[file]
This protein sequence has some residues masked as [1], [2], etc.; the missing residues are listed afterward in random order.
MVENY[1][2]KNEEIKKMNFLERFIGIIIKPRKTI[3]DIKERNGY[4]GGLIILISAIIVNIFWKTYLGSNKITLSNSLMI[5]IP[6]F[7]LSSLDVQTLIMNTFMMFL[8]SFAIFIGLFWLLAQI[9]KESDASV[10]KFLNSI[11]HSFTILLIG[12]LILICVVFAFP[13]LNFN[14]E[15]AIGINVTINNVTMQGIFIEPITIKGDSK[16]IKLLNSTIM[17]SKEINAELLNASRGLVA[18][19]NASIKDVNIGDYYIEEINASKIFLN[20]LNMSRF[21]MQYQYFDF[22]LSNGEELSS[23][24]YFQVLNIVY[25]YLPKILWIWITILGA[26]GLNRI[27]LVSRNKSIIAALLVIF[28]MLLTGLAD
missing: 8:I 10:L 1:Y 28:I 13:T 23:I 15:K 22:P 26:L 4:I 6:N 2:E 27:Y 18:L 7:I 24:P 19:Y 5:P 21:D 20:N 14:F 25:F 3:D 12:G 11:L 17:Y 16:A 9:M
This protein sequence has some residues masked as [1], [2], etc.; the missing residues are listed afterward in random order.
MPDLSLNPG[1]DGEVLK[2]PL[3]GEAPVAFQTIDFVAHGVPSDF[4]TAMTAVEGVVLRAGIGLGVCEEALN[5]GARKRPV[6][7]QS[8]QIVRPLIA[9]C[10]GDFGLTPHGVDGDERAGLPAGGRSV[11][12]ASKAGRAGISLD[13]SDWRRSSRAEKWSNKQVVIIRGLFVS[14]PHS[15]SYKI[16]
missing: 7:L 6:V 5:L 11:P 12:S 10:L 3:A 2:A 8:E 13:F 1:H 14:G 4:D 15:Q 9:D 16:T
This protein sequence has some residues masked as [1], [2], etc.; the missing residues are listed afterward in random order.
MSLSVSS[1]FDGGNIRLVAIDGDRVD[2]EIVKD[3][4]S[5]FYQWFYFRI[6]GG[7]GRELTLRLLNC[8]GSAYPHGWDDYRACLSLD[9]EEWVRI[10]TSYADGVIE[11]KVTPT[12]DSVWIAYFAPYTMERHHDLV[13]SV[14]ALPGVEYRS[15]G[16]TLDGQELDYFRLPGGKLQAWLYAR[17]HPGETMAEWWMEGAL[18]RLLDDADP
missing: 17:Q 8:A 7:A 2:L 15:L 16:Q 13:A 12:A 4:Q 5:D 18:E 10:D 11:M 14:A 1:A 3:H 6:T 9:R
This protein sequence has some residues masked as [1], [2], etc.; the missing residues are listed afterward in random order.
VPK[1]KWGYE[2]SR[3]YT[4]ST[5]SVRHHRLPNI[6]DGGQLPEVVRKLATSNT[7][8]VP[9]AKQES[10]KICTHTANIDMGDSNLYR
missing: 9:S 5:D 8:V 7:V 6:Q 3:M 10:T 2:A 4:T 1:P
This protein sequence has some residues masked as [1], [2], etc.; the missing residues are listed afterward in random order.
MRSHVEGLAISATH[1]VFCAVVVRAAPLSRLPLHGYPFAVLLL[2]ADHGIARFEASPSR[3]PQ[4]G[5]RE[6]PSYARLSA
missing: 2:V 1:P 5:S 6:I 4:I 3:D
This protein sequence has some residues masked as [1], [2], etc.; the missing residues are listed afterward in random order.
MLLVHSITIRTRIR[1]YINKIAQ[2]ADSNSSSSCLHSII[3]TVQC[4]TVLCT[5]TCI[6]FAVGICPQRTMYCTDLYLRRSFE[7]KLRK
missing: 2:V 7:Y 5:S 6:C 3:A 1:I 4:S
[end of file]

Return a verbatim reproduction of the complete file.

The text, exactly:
This protein sequence has some residues masked as [1], [2], etc.; the missing residues are listed afterward in random order.
MVENY[1][2]KNEEIKKMNFLERFIGIIIKPRKTI[3]DIKERNGY[4]GGLIILISAIIVNIFWKTYLGSNKITLSNSLMI[5]IP[6]F[7]LSSLDVQTLIMNTFMMFL[8]SFAIFIGLFWLLAQI[9]KESDASV[10]KFLNSI[11]HSFTILLIG[12]LILICVVFAFP[13]LNFN[14]E[15]AIGINVTINNVTMQGIFIEPITIKGDSK[16]IKLLNSTIM[17]SKEINAELLNASRGLVA[18][19]NASIKDVNIGDYYIEEINASKIFLN[20]LNMSRF[21]MQYQYFDF[22]LSNGEELSS[23][24]YFQVLNIVY[25]YLPKILWIWITILGA[26]GLNRI[27]LVSRNKSIIAALLVIF[28]MLLTGLAD
missing: 8:I 10:L 1:Y 28:I 13:T 23:I 15:K 22:P 26:L 4:I 6:N 2:E 27:Y 18:L 7:I 24:P 19:Y 5:P 21:D 20:N 14:F 25:F 3:D 12:G 11:L 17:Y 16:A 9:M
This protein sequence has some residues masked as [1], [2], etc.; the missing residues are listed afterward in random order.
MPDLSLNPG[1]DGEVLK[2]PL[3]GEAPVAFQTIDFVAHGVPSDF[4]TAMTAVEGVVLRAGIGLGVCEEALN[5]GARKRPV[6][7]QS[8]QIVRPLIA[9]C[10]GDFGLTPHGVDGDERAGLPAGGRSV[11][12]ASKAGRAGISLD[13]SDWRRSSRAEKWSNKQVVIIRGLFVS[14]PHS[15]SYKI[16]
missing: 7:L 6:V 5:L 11:P 12:S 10:L 3:A 2:A 8:E 13:F 1:H 14:G 4:D 15:Q 9:D 16:T
This protein sequence has some residues masked as [1], [2], etc.; the missing residues are listed afterward in random order.
MSLSVSS[1]FDGGNIRLVAIDGDRVD[2]EIVKD[3][4]S[5]FYQWFYFRI[6]GG[7]GRELTLRLLNC[8]GSAYPHGWDDYRACLSLD[9]EEWVRI[10]TSYADGVIE[11]KVTPT[12]DSVWIAYFAPYTMERHHDLV[13]SV[14]ALPGVEYRS[15]G[16]TLDGQELDYFRLPGGKLQAWLYAR[17]HPGETMAEWWMEGAL[18]RLLDDADP
missing: 17:Q 8:A 7:A 2:L 15:L 16:Q 13:A 12:A 4:Q 5:D 18:E 10:D 11:M 14:A 1:A 3:H 6:T 9:R
This protein sequence has some residues masked as [1], [2], etc.; the missing residues are listed afterward in random order.
VPK[1]KWGYE[2]SR[3]YT[4]ST[5]SVRHHRLPNI[6]DGGQLPEVVRKLATSNT[7][8]VP[9]AKQES[10]KICTHTANIDMGDSNLYR
missing: 9:S 5:D 8:V 7:V 6:Q 3:M 10:T 2:A 4:T 1:P
This protein sequence has some residues masked as [1], [2], etc.; the missing residues are listed afterward in random order.
MRSHVEGLAISATH[1]VFCAVVVRAAPLSRLPLHGYPFAVLLL[2]ADHGIARFEASPSR[3]PQ[4]G[5]RE[6]PSYARLSA
missing: 2:V 1:P 5:S 6:I 4:I 3:D
This protein sequence has some residues masked as [1], [2], etc.; the missing residues are listed afterward in random order.
MLLVHSITIRTRIR[1]YINKIAQ[2]ADSNSSSSCLHSII[3]TVQC[4]TVLCT[5]TCI[6]FAVGICPQRTMYCTDLYLRRSFE[7]KLRK
missing: 2:V 7:Y 5:S 6:C 3:A 1:I 4:S